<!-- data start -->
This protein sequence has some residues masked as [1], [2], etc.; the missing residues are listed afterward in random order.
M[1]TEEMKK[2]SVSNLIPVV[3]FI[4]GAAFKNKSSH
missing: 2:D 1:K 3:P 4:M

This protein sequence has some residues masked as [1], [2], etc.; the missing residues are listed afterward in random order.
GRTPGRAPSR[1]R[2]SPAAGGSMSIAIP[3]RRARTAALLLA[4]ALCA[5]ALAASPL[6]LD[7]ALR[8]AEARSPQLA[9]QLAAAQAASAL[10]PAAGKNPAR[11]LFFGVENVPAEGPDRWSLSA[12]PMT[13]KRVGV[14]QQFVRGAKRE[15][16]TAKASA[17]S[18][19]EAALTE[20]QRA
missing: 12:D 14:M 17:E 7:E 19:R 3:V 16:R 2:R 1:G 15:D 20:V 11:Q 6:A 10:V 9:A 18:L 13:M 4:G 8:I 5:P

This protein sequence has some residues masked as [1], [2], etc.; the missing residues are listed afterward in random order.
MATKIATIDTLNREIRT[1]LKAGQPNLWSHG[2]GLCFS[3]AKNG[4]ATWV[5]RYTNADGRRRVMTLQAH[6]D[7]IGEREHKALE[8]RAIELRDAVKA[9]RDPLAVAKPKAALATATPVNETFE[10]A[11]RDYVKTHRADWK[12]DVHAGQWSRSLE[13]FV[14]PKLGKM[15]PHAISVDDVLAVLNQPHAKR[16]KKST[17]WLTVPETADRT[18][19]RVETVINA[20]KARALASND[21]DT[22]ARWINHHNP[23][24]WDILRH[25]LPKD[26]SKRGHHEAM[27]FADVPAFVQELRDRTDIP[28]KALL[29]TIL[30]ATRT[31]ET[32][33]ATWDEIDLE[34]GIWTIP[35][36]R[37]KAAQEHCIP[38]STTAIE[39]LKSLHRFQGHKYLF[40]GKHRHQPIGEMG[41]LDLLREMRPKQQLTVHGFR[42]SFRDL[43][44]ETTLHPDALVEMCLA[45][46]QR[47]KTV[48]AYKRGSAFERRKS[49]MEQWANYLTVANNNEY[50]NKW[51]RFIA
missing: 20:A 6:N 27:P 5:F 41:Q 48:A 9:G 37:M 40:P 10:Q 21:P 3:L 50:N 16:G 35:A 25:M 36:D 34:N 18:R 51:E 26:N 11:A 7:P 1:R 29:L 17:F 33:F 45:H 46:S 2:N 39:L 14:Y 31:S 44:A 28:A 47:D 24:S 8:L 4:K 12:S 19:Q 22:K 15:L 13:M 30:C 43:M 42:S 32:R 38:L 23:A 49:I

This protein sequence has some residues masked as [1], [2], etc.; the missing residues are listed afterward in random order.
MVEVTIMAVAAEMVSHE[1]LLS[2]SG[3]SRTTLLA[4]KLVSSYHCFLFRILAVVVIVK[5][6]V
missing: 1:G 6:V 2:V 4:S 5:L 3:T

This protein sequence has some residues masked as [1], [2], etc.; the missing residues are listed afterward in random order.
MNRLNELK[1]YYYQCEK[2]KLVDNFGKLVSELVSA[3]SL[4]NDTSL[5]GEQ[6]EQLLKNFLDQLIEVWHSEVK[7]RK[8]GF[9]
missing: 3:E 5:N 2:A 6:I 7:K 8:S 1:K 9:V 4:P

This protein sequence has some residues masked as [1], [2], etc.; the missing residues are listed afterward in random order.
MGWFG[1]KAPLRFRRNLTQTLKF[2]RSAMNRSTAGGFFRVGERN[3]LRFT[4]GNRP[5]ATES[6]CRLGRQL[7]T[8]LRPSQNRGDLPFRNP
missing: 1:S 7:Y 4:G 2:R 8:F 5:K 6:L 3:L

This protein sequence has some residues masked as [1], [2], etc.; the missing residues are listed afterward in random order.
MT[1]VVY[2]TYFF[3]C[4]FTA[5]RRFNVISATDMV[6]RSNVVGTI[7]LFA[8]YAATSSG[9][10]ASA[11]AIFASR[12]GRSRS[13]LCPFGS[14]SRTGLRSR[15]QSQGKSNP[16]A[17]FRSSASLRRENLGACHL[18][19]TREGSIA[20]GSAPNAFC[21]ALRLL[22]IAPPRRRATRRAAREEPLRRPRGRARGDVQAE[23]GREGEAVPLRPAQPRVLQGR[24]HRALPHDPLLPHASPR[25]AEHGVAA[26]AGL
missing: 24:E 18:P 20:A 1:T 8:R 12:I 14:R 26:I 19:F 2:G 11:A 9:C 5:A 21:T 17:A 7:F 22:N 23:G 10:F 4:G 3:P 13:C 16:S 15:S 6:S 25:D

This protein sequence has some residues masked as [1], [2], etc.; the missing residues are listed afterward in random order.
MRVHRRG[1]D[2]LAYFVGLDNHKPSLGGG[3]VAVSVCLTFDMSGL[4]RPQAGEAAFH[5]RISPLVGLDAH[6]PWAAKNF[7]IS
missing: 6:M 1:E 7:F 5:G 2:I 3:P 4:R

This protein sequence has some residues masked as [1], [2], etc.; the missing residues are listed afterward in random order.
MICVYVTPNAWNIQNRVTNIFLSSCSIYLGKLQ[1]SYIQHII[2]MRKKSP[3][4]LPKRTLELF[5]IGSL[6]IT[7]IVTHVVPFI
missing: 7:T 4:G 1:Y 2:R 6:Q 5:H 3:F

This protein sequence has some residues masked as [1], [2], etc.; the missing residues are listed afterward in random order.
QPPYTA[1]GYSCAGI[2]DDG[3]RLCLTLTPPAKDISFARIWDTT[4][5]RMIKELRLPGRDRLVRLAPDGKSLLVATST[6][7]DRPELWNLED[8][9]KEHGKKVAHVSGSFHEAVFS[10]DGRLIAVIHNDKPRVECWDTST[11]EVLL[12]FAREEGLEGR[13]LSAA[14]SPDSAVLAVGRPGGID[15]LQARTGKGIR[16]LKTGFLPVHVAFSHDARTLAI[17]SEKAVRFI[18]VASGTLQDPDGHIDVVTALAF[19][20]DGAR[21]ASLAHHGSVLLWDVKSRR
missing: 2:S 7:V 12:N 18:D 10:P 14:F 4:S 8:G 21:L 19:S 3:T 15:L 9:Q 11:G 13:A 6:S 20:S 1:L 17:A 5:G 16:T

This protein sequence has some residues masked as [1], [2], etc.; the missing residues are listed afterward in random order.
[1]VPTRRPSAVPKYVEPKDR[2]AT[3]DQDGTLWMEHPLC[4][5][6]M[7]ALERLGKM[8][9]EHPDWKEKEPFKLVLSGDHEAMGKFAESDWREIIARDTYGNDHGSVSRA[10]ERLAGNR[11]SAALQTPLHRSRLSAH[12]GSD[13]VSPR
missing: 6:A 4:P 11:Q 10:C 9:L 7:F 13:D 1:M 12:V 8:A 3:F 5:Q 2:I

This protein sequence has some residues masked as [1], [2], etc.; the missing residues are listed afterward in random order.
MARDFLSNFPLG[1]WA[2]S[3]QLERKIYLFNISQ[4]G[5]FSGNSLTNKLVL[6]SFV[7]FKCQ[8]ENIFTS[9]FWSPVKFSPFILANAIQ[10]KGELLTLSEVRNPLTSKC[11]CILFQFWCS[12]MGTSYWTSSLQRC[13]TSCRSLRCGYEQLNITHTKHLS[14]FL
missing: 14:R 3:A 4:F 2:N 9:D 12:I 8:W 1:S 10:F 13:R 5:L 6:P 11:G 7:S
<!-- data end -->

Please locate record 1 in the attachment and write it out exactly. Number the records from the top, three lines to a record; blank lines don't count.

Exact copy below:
This protein sequence has some residues masked as [1], [2], etc.; the missing residues are listed afterward in random order.
M[1]TEEMKK[2]SVSNLIPVV[3]FI[4]GAAFKNKSSH
missing: 2:D 1:K 3:P 4:M